PA Municipalities React to Mini-Casino Awards

Reaction of municipal officials within zones approved for a Category 4 mini-casino has been mixed, with some openly lobbying to host one of the satellite facilities.

There has been mixed reaction among local municipal officials in Pennsylvania about the prospects of hosting one of the Category 4 mini-casinos created by last November’s gaming expansion law.

Greenwood Gaming, the Parx Casino owner which won the fourth Pennsylvania license to open a mini-casino in Cumberland County in the south-central part of the state, told the website that it has not yet chosen a location for its casino, authorized to have a maximum 750 slots and 30 table games (pending a $2.5 million fee).

The 15-mile radius identified by Greenwood in its winning $8.1 million bid includes the cities of Chambersburg and Carlisle along the Interstate 81 corridor. Tourism officials in the area are bullish on the idea, but some municipal officials want nothing to do with one of the satellite facilities.

“A use like this fits right into our mission of creating jobs, increasing the tax base for our local taxing bodies, and increasing visitor spending,” Cumberland Area Economic Development Corp. chief Jonathan Bowser told PennLive. “I think it would just further diversify our tourism economy, which I think is a good thing.”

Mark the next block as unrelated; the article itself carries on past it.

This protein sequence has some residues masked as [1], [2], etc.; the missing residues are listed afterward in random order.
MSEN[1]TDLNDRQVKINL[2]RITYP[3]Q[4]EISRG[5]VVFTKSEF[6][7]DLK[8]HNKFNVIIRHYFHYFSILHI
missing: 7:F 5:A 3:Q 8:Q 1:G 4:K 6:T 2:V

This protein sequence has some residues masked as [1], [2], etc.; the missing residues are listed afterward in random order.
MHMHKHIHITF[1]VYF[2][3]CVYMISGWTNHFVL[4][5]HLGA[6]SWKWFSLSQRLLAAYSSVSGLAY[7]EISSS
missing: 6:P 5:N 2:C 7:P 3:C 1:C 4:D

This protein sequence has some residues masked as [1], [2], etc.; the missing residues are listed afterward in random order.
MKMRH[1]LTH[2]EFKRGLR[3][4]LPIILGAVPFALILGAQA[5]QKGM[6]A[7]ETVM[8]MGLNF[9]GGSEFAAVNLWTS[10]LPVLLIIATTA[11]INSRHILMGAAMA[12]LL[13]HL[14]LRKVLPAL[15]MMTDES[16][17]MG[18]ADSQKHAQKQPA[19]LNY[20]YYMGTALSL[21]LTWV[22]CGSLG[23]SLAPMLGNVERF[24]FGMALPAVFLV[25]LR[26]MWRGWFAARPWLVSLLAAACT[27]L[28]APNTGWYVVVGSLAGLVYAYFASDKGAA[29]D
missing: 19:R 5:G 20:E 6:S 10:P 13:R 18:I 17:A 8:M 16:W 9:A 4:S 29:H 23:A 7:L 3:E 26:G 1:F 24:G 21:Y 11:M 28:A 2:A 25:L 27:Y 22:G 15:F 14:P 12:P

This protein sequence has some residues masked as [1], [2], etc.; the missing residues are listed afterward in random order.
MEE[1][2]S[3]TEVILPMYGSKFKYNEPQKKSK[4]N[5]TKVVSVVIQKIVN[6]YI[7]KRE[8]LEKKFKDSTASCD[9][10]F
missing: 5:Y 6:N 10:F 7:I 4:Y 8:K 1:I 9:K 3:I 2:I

A member of the Carlisle Borough Council had a different take in an email to PennLive. “I do not believe it is all the sunshine and rainbows some make it out to be,” Sean Schultz said. “Casino games will detract from the small games of chance upon which many local nonprofits rely. Finally, I have seen the ravages that gambling addictions have inflicted on families, and I am unwilling to even indirectly take part in that.”

Meanwhile, municipalities in Western Pennsylvania have begun to lobby Stadium Casino LLC, which won the mini-casino license for Westmoreland County, to host the new casino. Potential host communities in that one include Greensburg, Hempfield, Unity and Salem townships.

“They all want it,” Hempfield Supervisor Rob Ritson told the Pittsburgh Tribune-Review. “We are more than willing to have a mini-casino in Greensburg,” that city’s planning director told the newspaper. And from Derry Township Supervisor David Slifka: “We have a good area. We feel it could work out for Derry Township and the casino people.

The communities all passed resolutions promoting hosting a Category 4 casino.

The next auction for a mini-casino will be held this Wednesday. The auctions are being held biweekly through May 16.